They also, as we shall see, substantially tone down the sensitivity to sexual and power inequalities which Austen instills in the character of Henry Tilney. Austen shows that Henry is sensitive to sexual inequality during the much-celebrated exchange on matrimony and dancing, in which he tells Catherine, “You will allow that in both man has the advantage of choice and woman only the power of refusal” (65). From a position of reactive rather than active agency, Austen’s Catherine nevertheless has instinctive faith in Henry: When she sees him arriving at a dance in the Upper Rooms, for example, with ‘a fashionable and pleasing-looking woman’ on his arm, ‘Catherine immediately guessed [her] to be his sister’ (41). In turn, after Catherine’s imagination has run away with her, leading her to commit a fanciful error of judgment, Austen is at pains to show that Henry is sensitive to her feelings and situation: ‘the only difference in his behaviour to her was, that he paid her rather more attention than usual. Catherine had never wanted comfort more, and he looked as if he was aware of it’ (183). Henry does not exploit his superior position and greater agency in the novel; rather, as Catherine reflects whilst listening to his conversation, he is only guilty of ‘indulg[ing] himself a little too much with the foibles of others’ (16).

In Davies’ screenplay, however, sexual inequality is deliberately heightened. Henry is rendered more powerful and intimidating whereas Catherine is made even more guileless and vulnerable. Henry’s understanding of power inequalities between the sexes is omitted, as is his comment that, in terms of taste, “excellence is pretty fairly divided between the sexes” (15). When they first dance, Henry is allowed to display his social experience in conversing with women (to the point that he can satire such exchanges), yet Catherine is, in reply, characterized as more culturally ignorant and artless than she is in the novel. When Mr. Tilney asks her whether she has already been to the theater, a concert, and the Upper Rooms in Bath, Austen has her answer in the affirmative on all three counts (13). Yet in Davies’ version of events, Catherine replies negatively to all three, and does so in an incredulous tone. Also, when she sees Henry again, this time with his sister Eleanor on his arm, Catherine is clearly hurt, fearing him to be married, until Henry corrects her in a rather smug and self-satisfied manner. Austen could not be clearer on the point that there is no confusion (‘it had never entered her head that Mr. Tilney could be married’, 41) and mocks how melodramatic such confusion would have been: ‘thus unthinkingly throwing away a fair opportunity of considering him lost to her for ever, by being married already’ (41). In contrast, Davies knowingly exploits this “fair opportunity” by having Catherine fear exactly that. Henry’s insensitivity to her weaker position reaches its dramatic nadir when Catherine confesses her suspicions of General Tilney’s wrongdoing. Far from being concerned (“You look pale. I am afraid I alarmed you by running so fast up those stairs”, 179) and guiding her to more rational-based judgment (“Remember the country and the age in which we live. Remember that we are English: that we are Christians”, 182), Davies’ Henry takes on some of the tyrannical aspects that his father has embodied and intimidates Catherine into feeling pain and guilt at her imaginative wanderings. With the advantage of height, age, sex and added authority, he looks down on her, imploring her in an intolerant tone of voice: “Catherine, how could you?”. With a swish of his black, bat-winged cape and an unanswerable parting jibe – “Perhaps, after all, it is possible to read too many novels” – he gallops off in the rain on his white stallion. Catherine is left alone, utterly overpowered, in awe of Henry’s temper and in tears.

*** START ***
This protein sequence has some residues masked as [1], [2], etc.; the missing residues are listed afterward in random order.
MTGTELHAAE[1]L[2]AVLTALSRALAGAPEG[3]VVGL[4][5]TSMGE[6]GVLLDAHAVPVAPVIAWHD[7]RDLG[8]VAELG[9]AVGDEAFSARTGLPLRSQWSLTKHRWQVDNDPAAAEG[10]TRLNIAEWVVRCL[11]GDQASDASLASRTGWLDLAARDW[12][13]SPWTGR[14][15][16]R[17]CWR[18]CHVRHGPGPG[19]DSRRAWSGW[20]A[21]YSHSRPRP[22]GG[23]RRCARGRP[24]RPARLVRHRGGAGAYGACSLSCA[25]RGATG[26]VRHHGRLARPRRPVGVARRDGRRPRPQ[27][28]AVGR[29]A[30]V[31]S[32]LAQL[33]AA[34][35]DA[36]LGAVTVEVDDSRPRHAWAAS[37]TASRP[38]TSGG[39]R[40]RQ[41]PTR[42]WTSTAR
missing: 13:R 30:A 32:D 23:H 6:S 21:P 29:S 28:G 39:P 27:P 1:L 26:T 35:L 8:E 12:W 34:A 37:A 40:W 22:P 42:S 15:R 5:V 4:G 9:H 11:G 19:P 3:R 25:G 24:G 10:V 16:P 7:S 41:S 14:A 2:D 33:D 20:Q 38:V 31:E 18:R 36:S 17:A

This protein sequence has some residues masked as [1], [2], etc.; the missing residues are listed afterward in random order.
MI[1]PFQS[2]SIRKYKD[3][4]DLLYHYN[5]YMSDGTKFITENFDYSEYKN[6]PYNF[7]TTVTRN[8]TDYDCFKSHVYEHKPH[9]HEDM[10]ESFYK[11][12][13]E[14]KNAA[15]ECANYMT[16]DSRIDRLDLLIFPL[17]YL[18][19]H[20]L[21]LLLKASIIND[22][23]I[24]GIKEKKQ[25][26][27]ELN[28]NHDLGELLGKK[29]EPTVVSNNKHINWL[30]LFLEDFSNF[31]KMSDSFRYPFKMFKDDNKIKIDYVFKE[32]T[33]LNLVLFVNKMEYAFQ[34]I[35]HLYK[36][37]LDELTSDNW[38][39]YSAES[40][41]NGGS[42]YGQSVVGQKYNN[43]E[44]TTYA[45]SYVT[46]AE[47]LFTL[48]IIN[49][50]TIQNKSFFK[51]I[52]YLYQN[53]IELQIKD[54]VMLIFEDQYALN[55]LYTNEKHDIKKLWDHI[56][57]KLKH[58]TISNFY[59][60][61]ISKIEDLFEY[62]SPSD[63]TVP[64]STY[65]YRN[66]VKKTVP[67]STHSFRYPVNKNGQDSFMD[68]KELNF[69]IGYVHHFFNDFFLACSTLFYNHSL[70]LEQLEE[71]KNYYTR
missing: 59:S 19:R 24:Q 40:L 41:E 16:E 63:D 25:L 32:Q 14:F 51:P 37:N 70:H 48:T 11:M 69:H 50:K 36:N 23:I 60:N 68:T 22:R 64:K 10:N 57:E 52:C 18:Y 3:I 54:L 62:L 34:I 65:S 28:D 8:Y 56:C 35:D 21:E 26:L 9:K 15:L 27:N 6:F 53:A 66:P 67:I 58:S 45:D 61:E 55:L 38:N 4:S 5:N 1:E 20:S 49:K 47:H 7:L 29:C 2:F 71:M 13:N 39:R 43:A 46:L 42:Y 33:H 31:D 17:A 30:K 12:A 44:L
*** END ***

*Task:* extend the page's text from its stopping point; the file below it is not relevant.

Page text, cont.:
This is not the only example of Davies gothicizing characters and events – and thereby removing much of Austen’s parody of the gothic – in order to heighten the drama for contemporary viewers. Austen scores comic mileage out of the Abbey not living up to Catherine’s Radcliffe-inspired expectations: ‘To an imagination which had hoped [...] for painted glass, dirt, and cobwebs, the difference was very distressing’ (146). Yet in Davies’ recreation, the Abbey is transformed into a hugely impressive, full-blown castle (the grand Lismore Castle in Ireland) which seems to magnetically attract terrifying bolts of lightning and bleak skies (Austen uses such weather occasionally and humorously as a form of irony; Davies and the director use it repeatedly and generally without irony to intensify atmosphere). In a clear reversal of Austen’s meaning, Catherine excitedly remarks when she first sees Northanger from the open carriage: “It’s exactly as I imagined! It’s just like what one reads about”. The dead Mrs. Tilney’s mysterious chamber – which Austen describes as being in the modern part of the Abbey, much to the disappointment of Catherine’s imagination (178) – is relocated to the ancient attic by Davies, and reached by ascending an imposing staircase and passing a stuffed hawk pinned as if swooping on prey. Cobwebs drably hang from the mantelpiece of the chamber and a sheet of dust covers the wooden floor. In such surroundings, Davies’ Catherine is prevented from the development towards maturity and self-knowledge that Austen’s Catherine undergoes. In Austen’s novel, Catherine learns to differentiate between reality and fancy, in part because Northanger fails to live up to the expectations shaped by her reading and Mr. Tilney’s teasing (‘A moment’s glance was enough to satisfy Catherine that her apartment was very unlike the one which Henry had endeavoured to alarm her by the description of’, 147). In contrast, Catherine in fact becomes less self-assured in Davies’ remolding of events as she realizes the world can indeed be like the fantasy tales which she so eagerly reads. By exploiting the gothic in order to make their adaptation more commercially entertaining, Davies and Jones make Catherine prey to a tremulously overwhelming environment in which reality and fantasy are continually confused; in the process, they also try to convince us, as we have seen, that Catherine finds this situation sexually arousing.